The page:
The deployment of the Patriots is likely a precursor to no new initiative, but rather has more to do with U.S. and NATO relations with Turkey.  Ankara, incapable of managing the Syrian crisis on its own, has continually sought  to involve Western powers in a greater way. For much of the past year, Prime Minister Erdoğan has been attempting to drum up support for outside intervention by threatening to unilaterally create a buffer zone inside Syria, making noise about invoking NATO Article 5, calling out the U.S. for dragging its feet while Assad butchers his own people, and implying that NATO is in danger of losing its credibility as the Syrian civil war drags on. Despite a combination of public and private cajoling, Erdoğan has made little headway, and Wednesday’s barrage of leaks and half-truths fits into the pattern of doing anything possible to pull the U.S. into Syria one way or another. By making it seem as if a no-fly zone is a fait accompli, Ankara is hoping to create enough momentum to spur some real action.  Yet rather than respond to the Turkish government’s posturing and efforts to shame the United States and NATO into taking Turkey’s preferred course, Ankara’s allies have sought to placate it with a symbolic dispatch of largely useless weapons.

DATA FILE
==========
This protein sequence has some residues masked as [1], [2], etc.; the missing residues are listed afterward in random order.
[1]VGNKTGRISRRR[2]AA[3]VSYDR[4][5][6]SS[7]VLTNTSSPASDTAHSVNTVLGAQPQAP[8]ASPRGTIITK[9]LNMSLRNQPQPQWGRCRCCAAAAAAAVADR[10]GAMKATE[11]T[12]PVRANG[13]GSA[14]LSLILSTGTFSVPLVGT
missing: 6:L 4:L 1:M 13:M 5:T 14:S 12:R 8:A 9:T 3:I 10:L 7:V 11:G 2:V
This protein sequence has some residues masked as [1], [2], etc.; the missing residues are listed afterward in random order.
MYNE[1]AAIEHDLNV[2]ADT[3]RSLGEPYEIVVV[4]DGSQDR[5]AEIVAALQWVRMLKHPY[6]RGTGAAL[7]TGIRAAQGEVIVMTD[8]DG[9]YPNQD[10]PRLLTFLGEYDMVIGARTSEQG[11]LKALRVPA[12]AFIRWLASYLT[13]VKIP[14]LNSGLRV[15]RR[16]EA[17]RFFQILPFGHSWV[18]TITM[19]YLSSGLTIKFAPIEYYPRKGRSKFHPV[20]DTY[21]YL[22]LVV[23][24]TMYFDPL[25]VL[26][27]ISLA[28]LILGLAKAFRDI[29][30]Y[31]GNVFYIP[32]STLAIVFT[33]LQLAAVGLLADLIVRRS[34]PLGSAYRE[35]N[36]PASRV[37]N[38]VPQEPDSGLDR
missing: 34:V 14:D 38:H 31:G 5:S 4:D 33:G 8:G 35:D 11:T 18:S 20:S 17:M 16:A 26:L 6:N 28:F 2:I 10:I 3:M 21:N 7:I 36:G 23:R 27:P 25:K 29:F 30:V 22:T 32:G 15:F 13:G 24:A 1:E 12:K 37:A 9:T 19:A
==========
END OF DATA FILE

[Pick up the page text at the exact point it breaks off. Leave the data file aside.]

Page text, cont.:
Overall, the announcement that Patriots will be deployed to Turkey fits a pattern that has developed in Turkey’s relations with its traditional partners, who have sought to keep Ankara minimally satisfied without actually having to commit much of anything to Syria. If scattering Patriot missile batteries along the Turkish-Syrian border is the price of keeping Turkey temporarily happy, it’s a pretty small price to pay, and certainly nothing compared to the cost of actually intervening in Syria.

Post a Comment 3 Comments

  • Posted by Matthew M. Reed

    The newest Patriot variants can engage sluggish SCUD missiles, fixed-wing aircraft, and helicopters according to Lockheed Martin. This story remains muddled, as the author points but, but this type of unconventional no-fly zone holds obvious appeal for Turkey and others who do not want to risk their own airmen. Hard to say whether we should dismiss this story entirely.

  • Posted by Carlos McAllister

    Perhaps the threat of Syrian Scuds are not entirely theoretical?

  • Posted by Raja M. Ali Saleem

    During the last ten years, we have known that Erdogan is a very shrewd politician so it doesn’t make sense that he is advocating a Western intervention in a Muslim country, albeit with Turkey’s assistance. Yes, Turkey is bearing the burnt of civil war in Syria but there has to be another explanation. I think Erdogan is clamoring for intervention, with the knowledge that it is not coming, because of following two reasons:
    1. He wants to beef up his nationalist/security credentials before the coming fight over constitution and presidency. It is the same reason why he is so tough on Kurdish issue recently.
    2. Erdogan doesn’t want to anger both Alawites and Sunni Muslims, groups on the opposing sides of intervention/non-intervention debate inside Turkey. So, he shows that he working very hard and is frustrated but does nothing.